A Shared Loss
April 21, 2005
By: John Dell
Winston-Salem, NC-Clara Gaines, with her two grown children by her side, welcomed each and every visitor yesterday to their modest brick home on East End Boulevard in East Winston-Salem.
The death of her husband, Clarence "Big House" Gaines, from complications of a stroke on Monday nigh, has been tough on the family, but Clara says that the visitors and the stories they have shared will help in the grieving process.
"I'm just real tired because it was a tough weekend," Clara said as yet another visitor shared a memory of her husband, the former basketball coach, athletics director and teacher at WSSU.
Gaines, who was 81, touched many lives during his more than 50 years of association with WSSU.
One of the visitors yesterday was Allean Sims, the self-appointed No. 1 fan of WSSU and a 1969 graduate.
Sims, who was wearing a Big House Gaines T-shirt, along with red pants and a red jacket, said she was up most of Monday night because one of her favorite people in the whole world had died.
"Coach Gaines was the one who allowed me to graduate on time," Sims said. "I needed just one hour, and he helped me do the right thing, and take the class, and I was able to graduate. I'll never forget the way he always had time for people, and even after he retired from coaching, he still had time for you."
Clarence Jr., who lives in Los Angeles, arrived yesterday morning and wasn't at all shocked by the number of visitors at the house he grew up in just a short distance from the WSSU campus.
"My dad touched a lot of people's lives, so this is very much expected," Clarence Jr. said. "A lot of people have been coming by to make sure you are all right and to show their appreciation and love for him."
Lisa Gaines McDonald, who lives in Chicago, is the oldest of the two children and admits that she didn't follow the fortunes of her father's teams all that often. She went to countless games while growing up but socialized more than watched.
She shed some light on what her father liked to do off the court. He was a big St. Louis Cardinals' fan because while Big House was growing up in Paducah, Ky., his father would take the family to baseball games in St. Louis at least once a year.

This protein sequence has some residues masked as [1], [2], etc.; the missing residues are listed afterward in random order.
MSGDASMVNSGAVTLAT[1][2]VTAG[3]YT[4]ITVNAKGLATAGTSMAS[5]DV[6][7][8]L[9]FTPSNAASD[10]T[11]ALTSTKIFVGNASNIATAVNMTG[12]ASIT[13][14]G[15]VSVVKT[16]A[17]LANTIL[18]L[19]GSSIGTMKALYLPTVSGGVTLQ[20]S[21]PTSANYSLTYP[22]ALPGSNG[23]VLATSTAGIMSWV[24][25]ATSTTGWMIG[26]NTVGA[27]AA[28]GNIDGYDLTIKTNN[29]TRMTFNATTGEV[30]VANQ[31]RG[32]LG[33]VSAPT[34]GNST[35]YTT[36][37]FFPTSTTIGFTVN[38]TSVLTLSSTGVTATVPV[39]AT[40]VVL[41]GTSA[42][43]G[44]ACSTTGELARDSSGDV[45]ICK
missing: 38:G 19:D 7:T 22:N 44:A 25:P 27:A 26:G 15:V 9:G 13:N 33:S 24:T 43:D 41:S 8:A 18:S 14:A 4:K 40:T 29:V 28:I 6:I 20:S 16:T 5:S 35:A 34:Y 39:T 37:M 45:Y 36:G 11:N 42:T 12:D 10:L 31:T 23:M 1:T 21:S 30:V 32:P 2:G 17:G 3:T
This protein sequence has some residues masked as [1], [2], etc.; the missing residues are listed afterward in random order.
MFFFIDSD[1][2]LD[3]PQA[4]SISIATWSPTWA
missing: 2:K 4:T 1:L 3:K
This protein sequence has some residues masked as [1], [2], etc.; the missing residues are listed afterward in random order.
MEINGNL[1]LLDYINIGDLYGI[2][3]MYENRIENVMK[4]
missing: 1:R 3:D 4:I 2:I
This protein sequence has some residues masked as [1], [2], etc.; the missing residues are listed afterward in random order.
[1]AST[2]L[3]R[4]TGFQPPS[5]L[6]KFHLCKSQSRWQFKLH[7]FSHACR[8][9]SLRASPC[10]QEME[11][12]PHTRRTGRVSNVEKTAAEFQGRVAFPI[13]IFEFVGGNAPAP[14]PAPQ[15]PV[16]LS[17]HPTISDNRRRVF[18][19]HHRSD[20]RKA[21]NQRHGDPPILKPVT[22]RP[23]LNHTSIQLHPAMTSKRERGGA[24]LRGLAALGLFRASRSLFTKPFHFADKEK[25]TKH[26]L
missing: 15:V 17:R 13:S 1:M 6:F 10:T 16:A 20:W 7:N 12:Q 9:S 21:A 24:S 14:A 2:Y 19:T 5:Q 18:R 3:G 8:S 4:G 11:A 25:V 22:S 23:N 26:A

McDonald said that when she thinks about what her father meant to so many people, she finds it amazing.
"What I think about more is his love of people," McDonald said. "And his acceptance of people. That's what I remember the most."
McDonald admits that growing up she was sometimes jealous of the time her father spent coaching basketball, but she later understood that just about every one of his players learned something from him.
"He has a whole other family with his players, and they would always call to check up on him," McDonald said. "They watched over him, and it was a blessing."
Clarence Jr. has memories of being a ball boy for the team and even getting to travel on the road trips. It's something he loved doing, especially because he got to be closer to his father.
"It was a lot of fun being a coach's son," he said. "He'd bring me along to the gym or the cafeteria and even on road trips I'd go along.
"He always tells the story of putting me up in the baggage compartment on the bus because I was so small. I always asked him later, 'Do you ever think what would have happened if the bus crashed?' But he liked telling that story."
Clara said that one of the things she hopes is that well wishers who want to send flowers would instead donate money to the Big House Gaines Scholarship Fund at WSSU. The fund is set up to help with athletics scholarships, and she said that it's something her husband believed in a lot.
"He wasn't big on flowers," Clara said.
McDonald said: "He wouldn't want flowers. He would rather the folks spend money on helping build the scholarship fund over there at the school because that's what he would want to grow."